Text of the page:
Research Reports

The challenges inherent in supporting the self-help efforts of the chronically hungry poor require innovation to achieve greater scale, impact and sustainability.

Freedom from Hunger has always been committed to innovation backed up by rigorous research. Our research staff and collaborators put our innovations, and those of other organizations, to the test, employing a wide range of methodologies to ensure that they are supported by evidence from the field.

We are pleased to provide our research reports to all who are interested in evidence-based innovation. Generally, these reports have also been published in part in technical journals and other publications, but seldom are the complete research reports accepted for publication. Therefore, we make our full research reports, as well as summaries, freely downloadable in PDF format.

These reports provide the full details of the research projects—social and institutional context, objectives, design and implementation of the innovation being tested, research design, methods, analysis, results, discussion in light of relevant literature and conclusions. The reports are listed below in chronological order, starting with the most recent reports.

Most Freedom from Hunger reports have been translated into French and/or Spanish for the benefit of the in-country institutions with which we have partnered to develop and test these innovations. In the absence of full translations, summaries in French and/or Spanish are usually available.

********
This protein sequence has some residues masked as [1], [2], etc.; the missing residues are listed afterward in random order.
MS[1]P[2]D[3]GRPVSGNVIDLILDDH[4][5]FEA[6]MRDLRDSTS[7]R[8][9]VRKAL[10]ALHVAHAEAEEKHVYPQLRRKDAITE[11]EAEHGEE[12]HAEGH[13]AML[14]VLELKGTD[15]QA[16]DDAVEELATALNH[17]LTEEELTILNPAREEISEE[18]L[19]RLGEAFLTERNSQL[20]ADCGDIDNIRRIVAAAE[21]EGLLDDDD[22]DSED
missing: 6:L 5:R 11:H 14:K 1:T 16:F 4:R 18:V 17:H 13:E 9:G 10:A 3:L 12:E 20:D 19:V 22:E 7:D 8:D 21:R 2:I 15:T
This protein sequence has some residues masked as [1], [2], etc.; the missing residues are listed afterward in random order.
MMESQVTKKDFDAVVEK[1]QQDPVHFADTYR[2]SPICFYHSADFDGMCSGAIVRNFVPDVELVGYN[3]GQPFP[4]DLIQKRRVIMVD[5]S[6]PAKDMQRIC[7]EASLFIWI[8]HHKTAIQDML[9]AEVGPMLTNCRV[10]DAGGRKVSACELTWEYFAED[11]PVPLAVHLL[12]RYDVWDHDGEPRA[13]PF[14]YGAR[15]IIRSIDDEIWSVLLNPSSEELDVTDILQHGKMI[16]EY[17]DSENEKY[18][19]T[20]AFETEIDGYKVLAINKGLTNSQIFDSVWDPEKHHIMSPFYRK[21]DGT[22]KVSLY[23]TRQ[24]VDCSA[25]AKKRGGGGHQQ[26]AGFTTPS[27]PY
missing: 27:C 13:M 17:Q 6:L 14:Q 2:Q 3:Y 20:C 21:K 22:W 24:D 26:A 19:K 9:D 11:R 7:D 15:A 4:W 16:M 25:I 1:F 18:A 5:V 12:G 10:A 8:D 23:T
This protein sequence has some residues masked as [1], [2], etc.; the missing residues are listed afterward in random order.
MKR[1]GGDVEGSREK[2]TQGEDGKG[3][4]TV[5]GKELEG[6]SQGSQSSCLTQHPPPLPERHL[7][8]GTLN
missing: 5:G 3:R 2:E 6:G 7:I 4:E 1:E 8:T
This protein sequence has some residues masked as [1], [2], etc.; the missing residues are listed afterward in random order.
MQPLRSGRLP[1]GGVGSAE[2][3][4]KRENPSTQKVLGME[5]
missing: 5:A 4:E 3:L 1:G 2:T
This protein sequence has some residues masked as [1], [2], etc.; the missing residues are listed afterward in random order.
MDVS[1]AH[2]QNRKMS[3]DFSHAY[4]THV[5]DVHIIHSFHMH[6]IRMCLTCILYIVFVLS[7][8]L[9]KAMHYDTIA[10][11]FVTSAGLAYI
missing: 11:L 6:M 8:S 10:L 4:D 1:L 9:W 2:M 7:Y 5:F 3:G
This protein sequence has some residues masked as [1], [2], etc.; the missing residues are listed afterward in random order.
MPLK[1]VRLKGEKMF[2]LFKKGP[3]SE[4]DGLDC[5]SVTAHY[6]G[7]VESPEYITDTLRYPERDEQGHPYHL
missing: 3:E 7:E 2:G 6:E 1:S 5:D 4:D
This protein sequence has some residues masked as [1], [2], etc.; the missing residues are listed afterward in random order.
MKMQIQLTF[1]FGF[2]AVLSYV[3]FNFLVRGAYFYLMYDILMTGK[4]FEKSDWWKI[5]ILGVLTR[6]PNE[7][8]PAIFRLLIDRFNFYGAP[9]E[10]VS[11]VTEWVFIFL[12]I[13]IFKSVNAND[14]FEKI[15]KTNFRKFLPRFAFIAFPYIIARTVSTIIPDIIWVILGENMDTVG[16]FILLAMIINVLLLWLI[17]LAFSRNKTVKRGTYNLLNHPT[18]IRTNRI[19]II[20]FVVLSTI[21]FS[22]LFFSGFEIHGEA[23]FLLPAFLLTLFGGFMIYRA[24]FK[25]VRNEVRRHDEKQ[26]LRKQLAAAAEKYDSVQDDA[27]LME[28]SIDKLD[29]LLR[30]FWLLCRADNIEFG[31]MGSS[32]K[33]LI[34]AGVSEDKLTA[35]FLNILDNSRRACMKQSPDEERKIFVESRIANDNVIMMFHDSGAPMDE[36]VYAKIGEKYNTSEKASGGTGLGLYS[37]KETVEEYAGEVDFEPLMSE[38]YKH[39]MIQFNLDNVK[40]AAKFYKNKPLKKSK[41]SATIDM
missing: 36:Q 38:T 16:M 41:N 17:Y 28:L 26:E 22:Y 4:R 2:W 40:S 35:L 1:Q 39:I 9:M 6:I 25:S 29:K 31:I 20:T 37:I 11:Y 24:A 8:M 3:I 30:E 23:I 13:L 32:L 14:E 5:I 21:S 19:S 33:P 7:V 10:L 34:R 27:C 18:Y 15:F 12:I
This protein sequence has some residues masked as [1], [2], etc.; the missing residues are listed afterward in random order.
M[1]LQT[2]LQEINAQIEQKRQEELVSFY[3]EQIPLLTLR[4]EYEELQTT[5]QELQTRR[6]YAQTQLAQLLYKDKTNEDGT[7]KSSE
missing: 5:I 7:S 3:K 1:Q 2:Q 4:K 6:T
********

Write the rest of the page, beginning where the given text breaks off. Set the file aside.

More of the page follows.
We sincerely hope you will find these research reports useful for broadening your understanding of value-added microfinance and related innovations.

Equipping Families in the Andes Region with Integrated Microfinance and Health Services. Technical Brief #1: Lessons Learned

Metcalfe, M and Bobbi Gray. (2013). Freedom from Hunger: Davis, CA.

Intro

Millions of microfinance institution (MFI) clients throughout Latin America are challenged by the dual circumstances of poverty and poor health, and lack access to health information, appropriate services and the financial tools that help them afford needed care. Between 2011 and 2013, Freedom from Hunger, in partnership with Oikocredit and five MFI partners in Ecuador (Cooprogreso and FACES) and Perú (ADRA, FINCA-Peru, Confianza/Caja Nuestra Gente), planned, developed and piloted health programs that link financial services with access to a range of health services. This technical brief covers the experiences and lessons learned from replicating health services in the Andes, such as those originally designed and tested under Freedom from Hunger’s Microfinance and Health Protection (MAHP) initiative originally funded by the Bill & Melinda Gates Foundation.

Pages